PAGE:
Days 5 & 6 - Conargo-Ardlethan-Canberra
It's cold and bleak when I leave my 1800's style room at the Conargo Pub, watched by a beady-eyed wedgetail eagle. It waits till I am only about 10 metres away before it rises from the roadside with an unhurried stretch of its massive wings. Magnificent.
The polite young bloke behind the counter in the roadhouse at Jerilderie is from Canberra, spending his gap year out there in the middle of nowhere! When I comment that a roadhouse on the outskirts of Jerilderie is an unusual choice of venue – most folk choose Europe - he says it's character building, and that it makes you appreciate a lot of things you used to take for granted. I love how everyone you meet on the road has a story – there are no 'ordinary' folk.
Is it just me, or is the cold getting more intense? I spot birds of prey perched sleepily on fence posts and road signs. They seem sluggish in the early chill (or perhaps their prey is too cold to be out foraging at the moment.) On go the heated grips, and even though I'm rugged up in several layers, I'm none too warm. By the time I reach the roadhouse outside Narrandera my stomach is rumbling, my shoulders are stiff with the cold and I need something hot to try and heat myself from the inside out.
The map tells me my destination for the day is a lot closer than I'd realised, and I reach Ardlethan mid-late morning and realise I've forgotten how to get to Mick's place. I have to send out a distress call, and a couple of minutes later, there's Mick.
Mick, AKA Popeye, is another bike adventurer. We met about 3 years ago, when he joined Gaye, Deb & I on a 3 day midsummer trip through the Snowies to Corryong and Beechworth. An ex-Navy man, he's got a quick wit, a loud laugh and a big heart. He stirs me mercilessly (but I put up with him anyway, ha ha – we bicker like brother and sister.)
In borrowed trackie dacks and jacket (all my gear is filthy, remember?) I hop into Mick's 4WD and we go out to the now-defunct tin mine in the afternoon. Mick takes some great photos – big sky and colour a specialty – and he's hoping for some good sunset shots. It's still hours till sunset though, so I get the guided tour of the mine. Gorgeous granite out that way, and all sorts of poo. Don't laugh, it's fascinating! The wombat poo is always on the highest spots, rabbits seem to have a designated dunny, and the roo poo is just everywhere! (The roos, however, are nowhere to be seen.)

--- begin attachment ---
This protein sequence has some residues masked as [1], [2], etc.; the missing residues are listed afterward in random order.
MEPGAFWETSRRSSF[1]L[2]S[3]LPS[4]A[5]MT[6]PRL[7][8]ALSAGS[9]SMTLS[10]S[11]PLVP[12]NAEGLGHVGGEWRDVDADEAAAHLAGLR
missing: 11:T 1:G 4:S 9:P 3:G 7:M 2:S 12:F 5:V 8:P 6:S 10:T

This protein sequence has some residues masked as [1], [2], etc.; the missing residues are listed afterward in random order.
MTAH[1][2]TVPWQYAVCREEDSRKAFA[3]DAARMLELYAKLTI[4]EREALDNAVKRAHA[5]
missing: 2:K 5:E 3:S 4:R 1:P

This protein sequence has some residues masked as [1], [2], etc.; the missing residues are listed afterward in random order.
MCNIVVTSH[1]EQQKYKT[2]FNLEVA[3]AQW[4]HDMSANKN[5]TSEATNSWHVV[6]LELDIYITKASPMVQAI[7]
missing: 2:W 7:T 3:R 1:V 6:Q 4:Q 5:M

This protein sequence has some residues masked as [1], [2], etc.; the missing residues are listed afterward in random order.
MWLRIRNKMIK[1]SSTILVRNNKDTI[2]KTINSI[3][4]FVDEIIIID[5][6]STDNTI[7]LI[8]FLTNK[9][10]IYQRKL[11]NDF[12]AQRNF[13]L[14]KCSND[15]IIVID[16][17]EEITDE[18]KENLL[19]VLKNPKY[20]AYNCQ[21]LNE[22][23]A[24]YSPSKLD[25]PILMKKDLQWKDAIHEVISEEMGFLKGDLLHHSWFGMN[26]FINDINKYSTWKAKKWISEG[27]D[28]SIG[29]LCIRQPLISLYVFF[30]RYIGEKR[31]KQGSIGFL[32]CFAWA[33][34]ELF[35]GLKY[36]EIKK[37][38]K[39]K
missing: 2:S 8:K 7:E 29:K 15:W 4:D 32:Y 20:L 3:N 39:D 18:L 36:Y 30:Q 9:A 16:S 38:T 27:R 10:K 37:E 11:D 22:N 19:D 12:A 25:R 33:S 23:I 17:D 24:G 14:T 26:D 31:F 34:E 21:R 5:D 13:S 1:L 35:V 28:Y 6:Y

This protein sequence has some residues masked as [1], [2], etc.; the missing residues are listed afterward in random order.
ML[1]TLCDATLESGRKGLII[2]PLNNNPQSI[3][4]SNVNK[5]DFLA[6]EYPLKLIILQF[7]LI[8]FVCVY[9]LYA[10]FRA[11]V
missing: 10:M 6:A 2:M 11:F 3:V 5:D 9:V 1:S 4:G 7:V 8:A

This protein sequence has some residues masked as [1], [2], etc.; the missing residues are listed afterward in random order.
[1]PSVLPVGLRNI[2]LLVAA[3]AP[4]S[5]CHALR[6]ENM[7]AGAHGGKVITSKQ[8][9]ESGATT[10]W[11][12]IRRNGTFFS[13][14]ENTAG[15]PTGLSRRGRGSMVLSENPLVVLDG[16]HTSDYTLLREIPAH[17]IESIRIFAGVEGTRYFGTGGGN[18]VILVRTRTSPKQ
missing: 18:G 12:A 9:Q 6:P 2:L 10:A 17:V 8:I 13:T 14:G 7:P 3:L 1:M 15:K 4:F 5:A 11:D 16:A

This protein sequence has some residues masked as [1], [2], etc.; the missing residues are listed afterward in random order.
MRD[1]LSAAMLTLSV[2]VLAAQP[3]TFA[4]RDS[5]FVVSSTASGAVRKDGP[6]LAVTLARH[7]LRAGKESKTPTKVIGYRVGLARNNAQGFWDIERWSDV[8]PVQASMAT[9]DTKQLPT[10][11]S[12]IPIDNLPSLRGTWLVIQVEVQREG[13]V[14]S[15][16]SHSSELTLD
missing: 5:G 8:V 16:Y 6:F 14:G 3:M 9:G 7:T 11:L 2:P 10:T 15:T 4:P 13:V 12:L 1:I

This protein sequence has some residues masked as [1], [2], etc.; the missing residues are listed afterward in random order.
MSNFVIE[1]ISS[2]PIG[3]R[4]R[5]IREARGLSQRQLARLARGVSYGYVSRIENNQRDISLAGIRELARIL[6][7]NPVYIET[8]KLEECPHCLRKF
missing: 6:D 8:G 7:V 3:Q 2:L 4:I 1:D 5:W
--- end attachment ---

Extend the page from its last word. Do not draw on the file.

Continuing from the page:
We amuse ourselves for hours, chucking rocks down a hill.
“Betcha can't hit that dead tree.”
“Betcha I can.”
“OK, now try and hit that flat rock.”
Grown-ups R Us...
The sunset, when it comes, is pretty, but not all that special. The moonrise though.... wow! Mick takes a million and one photos, then it's back into town for bourbon & coke, chips and gravy, and some delicious vegetable soup made by Mick's lady. And a quiet evening in front of the telly.
My Wintersun odyssey is almost over when I thank Mick for his hospitality and begin the last leg of the trip home. It's even colder today than it was yesterday, and I put the wet weather gear over the top of everything else, just to keep the wind out.
Cold turns into freezing fog, but I'm sustained by my heated hand-grips and the thought of the scalding shower I will have when I get home. I finally pull into my driveway around the middle of the day, looking forward to putting on a load of washing, giving Oscar Bin Laden a cuddle and leaping into a steaming shower. I'm knackered, but what a wonderful sort of knackered it is.